“mundus patet”, the gate to the underworld on the Forum Romanum was opened.

24 August: One of the three days of the year was celebrated in Rome, when “mundus patet”, the gate to the underworld on the forum was opened.
"When the mundus is open, it is as if a door stands open for the sorrowful gods of the underworld." (Macrobius, “Saturnalia“)


Alice Pike Barney's somewhat ghostly imagination of Ceres (1901)



Plutarch hands down the story of Romulus, who, after he slew and buried his brother Remus, dug a pit in the low ground between the Palatine, Capitoline and Esquiline Hills, were one day the Forum Romanum would be, and the first fruits were deposited in it as a gift to Ceres, the goddess of agriculture who once descended into Hades to bring back her daughter Proserpina, a story about Nature’s eternal death and rebirth. Death entered the scenery pretty soon and Romulus’ pit became a gateway where the spirits of deceased ancestors, the manes, could enter this world. To keep this access limited and every part of the family tree where it belonged, the pit, shaped like the inverse dome of the sky, was covered with a stone, the lapis manalis, and the abode became the Mundus Cerialis, the world of Ceres.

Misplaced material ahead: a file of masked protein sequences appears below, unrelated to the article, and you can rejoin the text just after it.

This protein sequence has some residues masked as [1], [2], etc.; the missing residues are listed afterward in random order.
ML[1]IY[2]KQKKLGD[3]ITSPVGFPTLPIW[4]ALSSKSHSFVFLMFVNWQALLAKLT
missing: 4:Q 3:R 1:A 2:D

A gate to the underworld on the Forum Romanum


To appease the guardians of the Underworld as well as the agricultural deities, the offerings of the first fruits were still made immediately after the Consualia, when grain was ritually stored in subterranean vaults. Then, on three different days of the year in autumn, the lapis manalis was removed. Now was one of the occasions when the di manes, the sacred spirits of the ancestors, could leave the nether world and roam the city, and even though the day was probably not considered a religious holiday, it was not thought wise to transact business, marry or declare a war. When the day ended, the lapis manalis, the ghost stone, would again be placed on the mundus and the spirits would return to where they belonged and the holiday for the ghosts was over.


The Navel of the World - Rome's Umbilicus Urbis



Opinions differ whether the mundus was actually located on the forum and some place it on the Palatine Hill. Usually it is associated with the umbilicus urbis on the forum where a small temple curves like a navel over the underbelly of the city. The location, right beside the Arch of Severus, had indeed the reputation to be a place where the under and the upper world touch. From here, all distances in the Empire were once measured and posted, carved in the marble structure of the small edifice, 350 miles to Carthage, 900 to Londinium or 1,200 to Alexandria. What remains today of the old navel of the world is a small, forlorn looking brick structure, with the marble all gone.



Yours truly narrating the tale with more imagery - click on "Play"